Hobby School

Hobby School (Mongolian: Хобби Сургууль) is a K-12 private school in Ulaanbaatar, Mongolia. It was founded in 1994 with a view to nurture a generation of Mongolian intelligentsia. Hobby School is one of only few bilingual schools in Ulaanbaatar with complete English language immersion. The school is known with its high end academic achievements. More than 80% of its graduates being enrolled into higher educational institutions with full and/or partial scholarships all over the world. The school's debate club is the only of its kind in Mongolia. The school is named after the Eurasian hobby falcon.

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Due to poorness of native avifauna, some people (especially resort owners) deliberately release non-native birds.

Some of them, like red lory and budgerigar are established in wild, but are not included in official checklists.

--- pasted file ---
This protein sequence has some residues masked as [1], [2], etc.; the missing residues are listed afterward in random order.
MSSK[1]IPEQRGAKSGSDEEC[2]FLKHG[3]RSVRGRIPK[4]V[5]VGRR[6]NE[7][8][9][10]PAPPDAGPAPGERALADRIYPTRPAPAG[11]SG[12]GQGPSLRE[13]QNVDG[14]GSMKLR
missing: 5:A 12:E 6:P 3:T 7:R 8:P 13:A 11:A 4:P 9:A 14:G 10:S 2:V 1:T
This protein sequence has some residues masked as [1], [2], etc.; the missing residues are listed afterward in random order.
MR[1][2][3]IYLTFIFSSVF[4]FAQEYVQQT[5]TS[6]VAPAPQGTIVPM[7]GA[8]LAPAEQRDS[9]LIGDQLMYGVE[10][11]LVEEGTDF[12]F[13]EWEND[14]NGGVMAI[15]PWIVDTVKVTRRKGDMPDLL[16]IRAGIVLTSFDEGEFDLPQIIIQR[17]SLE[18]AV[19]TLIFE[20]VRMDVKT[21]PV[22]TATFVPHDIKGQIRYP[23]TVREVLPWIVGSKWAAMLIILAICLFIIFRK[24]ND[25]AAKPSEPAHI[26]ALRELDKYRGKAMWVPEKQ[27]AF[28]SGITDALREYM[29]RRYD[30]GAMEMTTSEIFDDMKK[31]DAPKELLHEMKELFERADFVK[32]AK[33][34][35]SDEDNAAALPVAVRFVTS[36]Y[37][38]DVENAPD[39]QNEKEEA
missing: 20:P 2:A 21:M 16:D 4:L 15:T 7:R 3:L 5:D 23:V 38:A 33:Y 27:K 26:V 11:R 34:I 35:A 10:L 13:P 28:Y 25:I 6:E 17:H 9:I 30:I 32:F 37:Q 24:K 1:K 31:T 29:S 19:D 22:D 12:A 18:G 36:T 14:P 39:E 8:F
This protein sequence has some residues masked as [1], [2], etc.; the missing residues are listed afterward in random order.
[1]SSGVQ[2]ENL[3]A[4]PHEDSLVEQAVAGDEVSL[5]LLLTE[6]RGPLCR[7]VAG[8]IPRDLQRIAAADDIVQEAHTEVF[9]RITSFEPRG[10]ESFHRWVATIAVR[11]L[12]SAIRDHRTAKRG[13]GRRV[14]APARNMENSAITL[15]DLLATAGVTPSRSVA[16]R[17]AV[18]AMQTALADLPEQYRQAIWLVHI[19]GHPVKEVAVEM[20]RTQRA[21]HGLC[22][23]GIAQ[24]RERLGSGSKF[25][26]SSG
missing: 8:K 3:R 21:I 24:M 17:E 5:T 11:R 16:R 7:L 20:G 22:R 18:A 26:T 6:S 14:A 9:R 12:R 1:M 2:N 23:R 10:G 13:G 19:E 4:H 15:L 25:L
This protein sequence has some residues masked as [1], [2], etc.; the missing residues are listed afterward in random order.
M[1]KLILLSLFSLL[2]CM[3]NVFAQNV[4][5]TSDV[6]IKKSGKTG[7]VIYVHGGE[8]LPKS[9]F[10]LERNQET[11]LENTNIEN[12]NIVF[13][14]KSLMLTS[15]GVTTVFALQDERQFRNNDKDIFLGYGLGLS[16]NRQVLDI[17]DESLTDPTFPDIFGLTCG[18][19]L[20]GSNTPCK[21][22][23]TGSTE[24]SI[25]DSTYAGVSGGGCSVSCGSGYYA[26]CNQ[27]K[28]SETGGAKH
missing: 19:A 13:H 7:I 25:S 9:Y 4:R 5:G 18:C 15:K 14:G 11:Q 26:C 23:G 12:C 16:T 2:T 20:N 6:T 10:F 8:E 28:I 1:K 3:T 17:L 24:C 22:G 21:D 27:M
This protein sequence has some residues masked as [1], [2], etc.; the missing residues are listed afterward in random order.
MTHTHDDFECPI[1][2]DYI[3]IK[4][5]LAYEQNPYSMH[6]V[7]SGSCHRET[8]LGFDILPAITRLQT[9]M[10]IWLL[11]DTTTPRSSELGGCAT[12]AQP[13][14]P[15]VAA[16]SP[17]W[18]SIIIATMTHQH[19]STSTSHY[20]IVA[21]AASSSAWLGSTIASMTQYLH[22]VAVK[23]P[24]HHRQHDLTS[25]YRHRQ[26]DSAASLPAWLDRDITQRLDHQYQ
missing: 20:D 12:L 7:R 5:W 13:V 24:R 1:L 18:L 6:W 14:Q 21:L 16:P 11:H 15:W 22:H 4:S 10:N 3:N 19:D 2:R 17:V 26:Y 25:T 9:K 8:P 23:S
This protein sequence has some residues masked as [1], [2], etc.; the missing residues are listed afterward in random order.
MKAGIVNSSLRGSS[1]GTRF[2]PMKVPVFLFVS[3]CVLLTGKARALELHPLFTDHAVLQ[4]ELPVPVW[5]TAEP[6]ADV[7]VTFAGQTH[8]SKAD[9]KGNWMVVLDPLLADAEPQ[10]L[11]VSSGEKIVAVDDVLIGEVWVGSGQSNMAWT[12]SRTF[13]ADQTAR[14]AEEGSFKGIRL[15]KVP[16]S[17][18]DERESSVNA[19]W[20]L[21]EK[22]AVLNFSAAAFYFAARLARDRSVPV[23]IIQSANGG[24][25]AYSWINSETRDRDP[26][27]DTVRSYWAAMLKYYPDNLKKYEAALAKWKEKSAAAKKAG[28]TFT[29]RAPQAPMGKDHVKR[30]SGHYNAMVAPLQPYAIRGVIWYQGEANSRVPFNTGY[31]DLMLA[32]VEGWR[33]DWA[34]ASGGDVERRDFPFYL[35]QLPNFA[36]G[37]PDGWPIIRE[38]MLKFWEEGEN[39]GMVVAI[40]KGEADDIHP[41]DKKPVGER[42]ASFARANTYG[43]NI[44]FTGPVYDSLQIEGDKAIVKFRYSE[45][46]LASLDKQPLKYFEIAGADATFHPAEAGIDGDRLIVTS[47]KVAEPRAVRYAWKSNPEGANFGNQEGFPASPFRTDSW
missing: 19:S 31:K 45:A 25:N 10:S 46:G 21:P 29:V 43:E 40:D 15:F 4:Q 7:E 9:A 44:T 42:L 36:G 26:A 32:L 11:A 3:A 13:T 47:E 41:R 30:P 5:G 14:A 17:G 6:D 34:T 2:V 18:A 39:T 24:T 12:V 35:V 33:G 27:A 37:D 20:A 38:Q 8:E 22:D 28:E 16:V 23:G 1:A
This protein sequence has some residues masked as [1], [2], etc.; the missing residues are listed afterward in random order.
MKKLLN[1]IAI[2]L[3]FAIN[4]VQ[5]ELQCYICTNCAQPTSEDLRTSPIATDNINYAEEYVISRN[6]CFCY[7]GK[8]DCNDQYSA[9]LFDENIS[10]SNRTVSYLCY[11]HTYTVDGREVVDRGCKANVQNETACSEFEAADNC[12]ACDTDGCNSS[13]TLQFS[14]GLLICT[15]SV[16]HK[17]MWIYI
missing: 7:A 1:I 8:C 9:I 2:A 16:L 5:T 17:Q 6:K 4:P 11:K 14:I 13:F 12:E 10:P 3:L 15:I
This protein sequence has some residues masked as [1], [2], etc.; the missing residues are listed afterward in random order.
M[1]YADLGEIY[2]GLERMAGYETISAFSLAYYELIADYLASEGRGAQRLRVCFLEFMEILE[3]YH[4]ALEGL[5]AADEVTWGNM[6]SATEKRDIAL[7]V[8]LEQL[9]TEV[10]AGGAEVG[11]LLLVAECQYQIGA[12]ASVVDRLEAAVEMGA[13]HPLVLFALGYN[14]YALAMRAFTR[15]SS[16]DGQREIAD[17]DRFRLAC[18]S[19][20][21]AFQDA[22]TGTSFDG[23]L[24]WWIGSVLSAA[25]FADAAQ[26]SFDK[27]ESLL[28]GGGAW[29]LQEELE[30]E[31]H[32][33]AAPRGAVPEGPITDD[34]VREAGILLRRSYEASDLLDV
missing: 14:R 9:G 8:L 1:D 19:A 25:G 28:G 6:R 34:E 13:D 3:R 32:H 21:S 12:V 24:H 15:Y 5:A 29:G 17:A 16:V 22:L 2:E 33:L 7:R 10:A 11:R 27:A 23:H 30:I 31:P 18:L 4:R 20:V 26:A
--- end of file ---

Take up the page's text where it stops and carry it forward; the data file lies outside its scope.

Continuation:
This can't pose threat to native ecosystems because Maldives have no endemic birds and all native land birds are common in India and Bangladesh also.

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SZD-21 Kobuz

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Sandhurst to Owlsmoor Bogs and Heaths

Sandhurst to Owlsmoor Bogs and Heaths is a designated Site of Special Scientific Interest (SSSI) based in Berkshire between Crowthorne, Owlsmoor, Little Sandhurst and Sandhurst. Part of the site is a nature reserve called Wildmoor Heath which is managed by the Berkshire, Buckinghamshire and Oxfordshire Naturalists Trust.